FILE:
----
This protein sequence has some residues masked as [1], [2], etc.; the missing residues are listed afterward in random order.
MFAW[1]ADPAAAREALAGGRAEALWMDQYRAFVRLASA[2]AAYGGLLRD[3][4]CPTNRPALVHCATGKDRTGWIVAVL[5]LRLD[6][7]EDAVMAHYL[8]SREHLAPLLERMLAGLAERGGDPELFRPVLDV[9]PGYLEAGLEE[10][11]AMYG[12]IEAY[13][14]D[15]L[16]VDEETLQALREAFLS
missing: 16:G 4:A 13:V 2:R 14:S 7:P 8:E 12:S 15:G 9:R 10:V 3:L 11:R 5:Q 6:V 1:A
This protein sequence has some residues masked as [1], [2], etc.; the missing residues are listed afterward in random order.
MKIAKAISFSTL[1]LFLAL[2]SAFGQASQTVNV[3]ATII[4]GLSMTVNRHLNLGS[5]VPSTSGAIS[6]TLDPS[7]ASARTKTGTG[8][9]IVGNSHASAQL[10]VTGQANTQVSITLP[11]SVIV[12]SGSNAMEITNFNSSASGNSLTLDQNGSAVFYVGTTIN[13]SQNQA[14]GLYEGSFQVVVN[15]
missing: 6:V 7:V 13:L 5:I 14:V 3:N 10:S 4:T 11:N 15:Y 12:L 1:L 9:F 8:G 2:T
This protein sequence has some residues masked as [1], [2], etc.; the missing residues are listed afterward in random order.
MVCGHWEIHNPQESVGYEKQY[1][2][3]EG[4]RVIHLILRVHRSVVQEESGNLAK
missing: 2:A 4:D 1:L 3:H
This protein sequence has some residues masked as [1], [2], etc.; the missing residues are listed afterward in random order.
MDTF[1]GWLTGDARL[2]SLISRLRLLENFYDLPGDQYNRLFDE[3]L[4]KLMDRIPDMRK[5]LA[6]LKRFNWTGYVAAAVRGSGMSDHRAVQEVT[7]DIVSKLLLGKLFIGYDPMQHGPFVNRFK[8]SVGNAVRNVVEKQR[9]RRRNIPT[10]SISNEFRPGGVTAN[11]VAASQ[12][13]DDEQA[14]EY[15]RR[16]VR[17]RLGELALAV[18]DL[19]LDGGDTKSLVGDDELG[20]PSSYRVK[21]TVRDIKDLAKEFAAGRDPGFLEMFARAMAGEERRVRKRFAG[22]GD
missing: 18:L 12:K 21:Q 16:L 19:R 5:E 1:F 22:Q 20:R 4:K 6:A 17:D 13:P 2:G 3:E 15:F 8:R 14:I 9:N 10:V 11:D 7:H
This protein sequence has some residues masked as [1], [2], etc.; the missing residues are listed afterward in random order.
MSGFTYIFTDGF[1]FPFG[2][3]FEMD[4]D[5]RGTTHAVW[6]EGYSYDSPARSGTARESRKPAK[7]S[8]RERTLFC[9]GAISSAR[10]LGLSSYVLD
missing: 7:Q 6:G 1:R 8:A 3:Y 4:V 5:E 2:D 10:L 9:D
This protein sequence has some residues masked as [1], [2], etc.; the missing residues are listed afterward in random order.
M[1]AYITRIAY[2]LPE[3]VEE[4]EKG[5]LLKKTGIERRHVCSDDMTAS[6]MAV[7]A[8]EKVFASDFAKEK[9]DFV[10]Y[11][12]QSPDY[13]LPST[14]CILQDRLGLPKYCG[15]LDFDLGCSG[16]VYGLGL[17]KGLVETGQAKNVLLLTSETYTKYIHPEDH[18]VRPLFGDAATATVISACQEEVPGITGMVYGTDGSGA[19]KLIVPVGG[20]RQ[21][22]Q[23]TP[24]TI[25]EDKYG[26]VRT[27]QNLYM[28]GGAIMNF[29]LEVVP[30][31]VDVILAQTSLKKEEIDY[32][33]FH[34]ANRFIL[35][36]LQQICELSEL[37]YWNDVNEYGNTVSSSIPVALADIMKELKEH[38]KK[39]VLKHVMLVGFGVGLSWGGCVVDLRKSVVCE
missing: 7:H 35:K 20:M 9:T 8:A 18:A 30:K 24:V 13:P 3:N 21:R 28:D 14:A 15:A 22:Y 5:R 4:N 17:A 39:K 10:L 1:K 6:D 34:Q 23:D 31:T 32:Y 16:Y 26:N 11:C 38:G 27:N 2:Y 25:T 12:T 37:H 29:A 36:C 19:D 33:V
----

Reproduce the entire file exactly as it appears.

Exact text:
This protein sequence has some residues masked as [1], [2], etc.; the missing residues are listed afterward in random order.
MFAW[1]ADPAAAREALAGGRAEALWMDQYRAFVRLASA[2]AAYGGLLRD[3][4]CPTNRPALVHCATGKDRTGWIVAVL[5]LRLD[6][7]EDAVMAHYL[8]SREHLAPLLERMLAGLAERGGDPELFRPVLDV[9]PGYLEAGLEE[10][11]AMYG[12]IEAY[13][14]D[15]L[16]VDEETLQALREAFLS
missing: 16:G 4:A 13:V 2:R 14:S 7:P 8:E 12:S 15:G 9:R 10:V 3:L 11:R 5:Q 6:V 1:A
This protein sequence has some residues masked as [1], [2], etc.; the missing residues are listed afterward in random order.
MKIAKAISFSTL[1]LFLAL[2]SAFGQASQTVNV[3]ATII[4]GLSMTVNRHLNLGS[5]VPSTSGAIS[6]TLDPS[7]ASARTKTGTG[8][9]IVGNSHASAQL[10]VTGQANTQVSITLP[11]SVIV[12]SGSNAMEITNFNSSASGNSLTLDQNGSAVFYVGTTIN[13]SQNQA[14]GLYEGSFQVVVN[15]
missing: 6:V 7:V 13:L 5:I 14:V 3:N 10:S 4:T 11:N 15:Y 12:L 1:L 9:F 8:G 2:T
This protein sequence has some residues masked as [1], [2], etc.; the missing residues are listed afterward in random order.
MVCGHWEIHNPQESVGYEKQY[1][2][3]EG[4]RVIHLILRVHRSVVQEESGNLAK
missing: 2:A 4:D 1:L 3:H
This protein sequence has some residues masked as [1], [2], etc.; the missing residues are listed afterward in random order.
MDTF[1]GWLTGDARL[2]SLISRLRLLENFYDLPGDQYNRLFDE[3]L[4]KLMDRIPDMRK[5]LA[6]LKRFNWTGYVAAAVRGSGMSDHRAVQEVT[7]DIVSKLLLGKLFIGYDPMQHGPFVNRFK[8]SVGNAVRNVVEKQR[9]RRRNIPT[10]SISNEFRPGGVTAN[11]VAASQ[12][13]DDEQA[14]EY[15]RR[16]VR[17]RLGELALAV[18]DL[19]LDGGDTKSLVGDDELG[20]PSSYRVK[21]TVRDIKDLAKEFAAGRDPGFLEMFARAMAGEERRVRKRFAG[22]GD
missing: 18:L 12:K 21:Q 16:L 19:R 5:E 1:F 22:Q 20:R 4:K 6:A 17:D 13:P 2:G 3:E 15:F 8:R 14:I 9:N 10:V 11:D 7:H
This protein sequence has some residues masked as [1], [2], etc.; the missing residues are listed afterward in random order.
MSGFTYIFTDGF[1]FPFG[2][3]FEMD[4]D[5]RGTTHAVW[6]EGYSYDSPARSGTARESRKPAK[7]S[8]RERTLFC[9]GAISSAR[10]LGLSSYVLD
missing: 7:Q 6:G 1:R 8:A 3:Y 4:V 5:E 2:D 10:L 9:D
This protein sequence has some residues masked as [1], [2], etc.; the missing residues are listed afterward in random order.
M[1]AYITRIAY[2]LPE[3]VEE[4]EKG[5]LLKKTGIERRHVCSDDMTAS[6]MAV[7]A[8]EKVFASDFAKEK[9]DFV[10]Y[11][12]QSPDY[13]LPST[14]CILQDRLGLPKYCG[15]LDFDLGCSG[16]VYGLGL[17]KGLVETGQAKNVLLLTSETYTKYIHPEDH[18]VRPLFGDAATATVISACQEEVPGITGMVYGTDGSGA[19]KLIVPVGG[20]RQ[21][22]Q[23]TP[24]TI[25]EDKYG[26]VRT[27]QNLYM[28]GGAIMNF[29]LEVVP[30][31]VDVILAQTSLKKEEIDY[32][33]FH[34]ANRFIL[35][36]LQQICELSEL[37]YWNDVNEYGNTVSSSIPVALADIMKELKEH[38]KK[39]VLKHVMLVGFGVGLSWGGCVVDLRKSVVCE
missing: 7:H 35:K 20:M 9:T 8:A 18:A 30:K 24:V 13:P 3:N 21:R 28:D 14:A 15:A 22:Y 5:R 4:N 17:A 39:K 10:L 1:K 6:D 34:Q 23:D 31:T 32:Y 16:Y 26:N 11:C 38:G 27:N 2:Y 25:T 12:T 37:H 29:A 36:C 19:D 33:V